Why The Russos Are The Best Thing to Happen to the MCU Since Joss Whedon
Man, it’s the 300th issue of Previews! Where were you when you bought that first issue of Previews, 25 years ago, and breathlessly realized you could order comics from the monopoly itself? Oh, those crazy days of 1988! But let’s live in the here and now and see what’s going on this month!
Ghost returns with a new #1 on page 38. I wasn’t too impressed with the previous series, and I wasn’t sure what happened to it – I guess Dark Horse is doing the old “series-of-mini-series” models for it. Anyway, I bring it up here because Ryan Sook is doing interior art, which is a pretty big thing. I wish Sook did more interiors, but I guess we have to take what we get! (6 November)
I know you’re already buying The Black Beetle (page 44), because you’re not crazy, but Francesco Francavilla adds a bonus back-up in this issue – the Adventures of Little Black Beetle! Man, I’m sure that will be groovy! (27 November)
On page 50, Amala’s Blade is offered in trade. I read the Dark Horse Presents story and enjoyed it, so I decided to wait for the trade of the mini-series. It’s a pretty neat story with very cool art. (22 January)
John Ostrander and Jan Duursema are back with Star Wars: Dawn of the Jedi on page 63, which is nice to see. I get this series in trade, but I’m glad to see the series is continuing! (20 November)
The latest volume of The Manara Library (page 73) features “The Borgias” by Manara and Alejandro Jodorowsky. I haven’t loved everything I’ve read by Jodorowsky, but man, he’s a wacky writer, and him cutting loose on the Borgias with Manara painting the art is something I need to see! (22 January)
I don’t get DC and this whole “Zero Year” thing in Batman (page 82). It’s a flashback, but it’s also a crossover? Some of DC’s comics must really be in the toilet, sales-wise, if they’re forcing a crossover that takes place in the past on some of them. And, because I must always mention this when he appears, I still want the Riddler to be a consulting detective like he was ever-so-briefly in the Old DCU. He’s so much more interesting as a detective than a villain. (13 November)
I know others have mentioned this, but the art drop-off from Jae Lee to Brett Booth in Batman/Superman (page 114) is … pretty steep. Sheesh. (6 November)
DC is launching a new Harley Quinn series on page 115 (as you can tell by the cover of this month’s Previews). The zero issue features art by a bunch of good artists, but who’s going to be drawing the ongoing? Amanda Conner and Jimmy Palmiotti are writing it, but unless Conner is drawing it, I imagine it won’t be that good. Conner is a rare artist who can draw cheesecake without it feeling too skeevy, and that’s probably what this book needs. (20 November)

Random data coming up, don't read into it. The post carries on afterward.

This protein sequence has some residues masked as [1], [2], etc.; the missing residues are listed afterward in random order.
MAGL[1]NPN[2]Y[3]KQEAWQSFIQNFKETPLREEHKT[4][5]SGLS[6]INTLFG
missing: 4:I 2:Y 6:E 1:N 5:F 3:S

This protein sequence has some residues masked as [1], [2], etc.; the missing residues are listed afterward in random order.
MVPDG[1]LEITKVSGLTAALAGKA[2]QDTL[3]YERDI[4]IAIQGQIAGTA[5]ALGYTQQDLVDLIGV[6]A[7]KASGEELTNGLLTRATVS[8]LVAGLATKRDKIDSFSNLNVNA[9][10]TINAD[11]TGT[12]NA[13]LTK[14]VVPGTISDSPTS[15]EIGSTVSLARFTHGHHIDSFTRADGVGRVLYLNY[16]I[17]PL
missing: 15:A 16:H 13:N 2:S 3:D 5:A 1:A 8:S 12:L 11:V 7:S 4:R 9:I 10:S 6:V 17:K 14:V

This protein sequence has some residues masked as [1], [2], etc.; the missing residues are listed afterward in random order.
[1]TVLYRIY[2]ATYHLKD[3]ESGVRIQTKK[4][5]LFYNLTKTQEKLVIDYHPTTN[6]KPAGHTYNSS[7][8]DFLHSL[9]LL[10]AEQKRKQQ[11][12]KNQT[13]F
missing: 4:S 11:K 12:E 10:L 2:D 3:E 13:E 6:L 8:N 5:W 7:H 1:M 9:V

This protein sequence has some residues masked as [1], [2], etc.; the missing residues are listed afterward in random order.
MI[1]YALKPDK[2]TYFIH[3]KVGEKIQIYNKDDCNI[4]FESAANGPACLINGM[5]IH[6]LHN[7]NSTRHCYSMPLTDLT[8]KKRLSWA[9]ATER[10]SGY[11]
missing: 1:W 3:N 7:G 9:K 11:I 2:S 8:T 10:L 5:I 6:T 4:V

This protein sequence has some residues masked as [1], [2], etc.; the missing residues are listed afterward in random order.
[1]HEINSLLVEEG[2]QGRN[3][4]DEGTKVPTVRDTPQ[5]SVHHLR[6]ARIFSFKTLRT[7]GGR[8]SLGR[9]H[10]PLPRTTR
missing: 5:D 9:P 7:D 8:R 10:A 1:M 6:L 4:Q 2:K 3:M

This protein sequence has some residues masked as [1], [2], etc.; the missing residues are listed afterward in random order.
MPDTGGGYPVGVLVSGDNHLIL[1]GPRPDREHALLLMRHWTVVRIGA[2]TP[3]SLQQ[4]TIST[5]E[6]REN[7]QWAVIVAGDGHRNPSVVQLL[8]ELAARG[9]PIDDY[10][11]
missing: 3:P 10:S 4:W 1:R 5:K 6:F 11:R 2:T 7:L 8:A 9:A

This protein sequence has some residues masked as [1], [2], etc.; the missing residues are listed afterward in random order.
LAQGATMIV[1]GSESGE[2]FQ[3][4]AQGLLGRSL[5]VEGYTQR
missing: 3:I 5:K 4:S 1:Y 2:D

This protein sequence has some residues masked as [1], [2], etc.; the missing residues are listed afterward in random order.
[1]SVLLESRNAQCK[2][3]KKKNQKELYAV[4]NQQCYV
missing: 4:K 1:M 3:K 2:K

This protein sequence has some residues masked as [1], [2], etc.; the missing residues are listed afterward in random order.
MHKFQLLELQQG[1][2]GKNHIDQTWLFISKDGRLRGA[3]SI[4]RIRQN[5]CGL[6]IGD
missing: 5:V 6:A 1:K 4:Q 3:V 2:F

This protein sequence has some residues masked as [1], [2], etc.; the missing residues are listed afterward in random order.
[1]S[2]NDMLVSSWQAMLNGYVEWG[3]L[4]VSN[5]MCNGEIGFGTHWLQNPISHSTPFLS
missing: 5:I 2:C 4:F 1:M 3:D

On page 134, DC offers a trade of every Batman/Judge Dredd crossover for 20 bucks. That’s not bad value. I’m pretty sure the only one I’ve read is Judgment on Gotham, the first one, so I don’t know if the others are any good, but it’s still not a bad price if you’re interested. (1 January)
Planetary gets collected in a giant Omnibus that includes the three specials (page 135). It’s $75, but damn, that’s a good collection. I’m very tempted, even though I know the bigger the package, the more dicey the binding.* (22 January)
* Yes, TWSS. I know, I know.
Also on page 135, there’s a trade of the Creature Commando stories from Weird War Tales. I don’t know if I can resist this! (15 January)
Dang, I’m going to have to buy Scooby-Doo Team-Up (page 139), aren’t I? Sholly Fisch writing a Scooby-Doo/Batman and Robin team-up book? Yeah, that’ll work. (20 November)
Hey, you know how last month DC solicited the new Sandman? Well, this month they solicit a “Special Edition” (page 141) with everything the regular issue contains, plus a ton of extras, all for $5.99. What a weird marketing strategy. Presumably, if you want to buy this, you’re buying it for more than just the story, because Williams’s art is so cool. So why wouldn’t you pony up a bit more to get a bunch of stuff about the artwork? Man, what a bizarre way to do things. (27 November)
I have never gotten around to getting the rest of the DMZ trades I don’t own, and now DC is offering longer trades (the first 12 issues in this one) in hardcover. I don’t know if I should just start getting these or try to find the other trades. Decisions, decisions … (15 January)
Phil Jimenez is drawing some of Transformers: Dark Cybertron #1 (page 158). Wait, what?
IDW is reprinting The Maxx (page 162) with new scans of the original art and new coloring. Man, that’s weird. I own one trade of the series, and I never really felt the need to get any others. Perhaps I’ll give it another chance.
Speaking of Sholly Fisch, he’s also writing Mr. Peabody and Sherman #1 (page 167), which unfortunately “ties into” the new animated movie, but still – that’s pretty cool.
As usual, Image has a bunch of new stuff, so on page 188 we find Black Science by Rick Remender and Matteo Scalera. It’s about a scientist and his team trapped in a weird, unreal dimension trying to get home. Remender usually starts his comics well, so this should be good for a while, but I’d feel a lot better about this if Dean White wasn’t coloring it. White is a very good colorist, but he does tend to smash the individuality out of pencil work, and Scalera’s harsh lines look extremely smoothed out in the preview. (27 November)
Antony Johnston and Christopher Mitten reunite for Umbral on page 192, in which a thief witnesses a massacre and bad things happen from then on. It’s a “dark fantasy,” in case you’re wondering. I like both these creators, so I’ll check this sucker out. Oh, hey, I just noticed I’m quoted in the preview section. That’s pretty keen. (13 November)
I’m not sure if I’m willing to dive into yet another historical comic that features weird monsters, but Manifest Destiny on page 198 does sound intriguing. Lewis and Clark explore the West and find monsters! I’ll have to think about it. (13 November)
Holy cow, on page 205 Bad Dog #5 gets solicited. I haven’t been buying this series, but the fact that it’s getting offered again gives me hope for Four Eyes and The Great Unknown. It would be nice to see those series again! (27 November)
The final issue of Gødland is offered on page 206. Man, I can’t wait. (27 November)
There’s a trade of Miniature Jesus on page 210. The final issue isn’t out yet, but it’s been pretty neat so far. Plus, it’s Ted McKeever, so you know it’s weird! (20 November)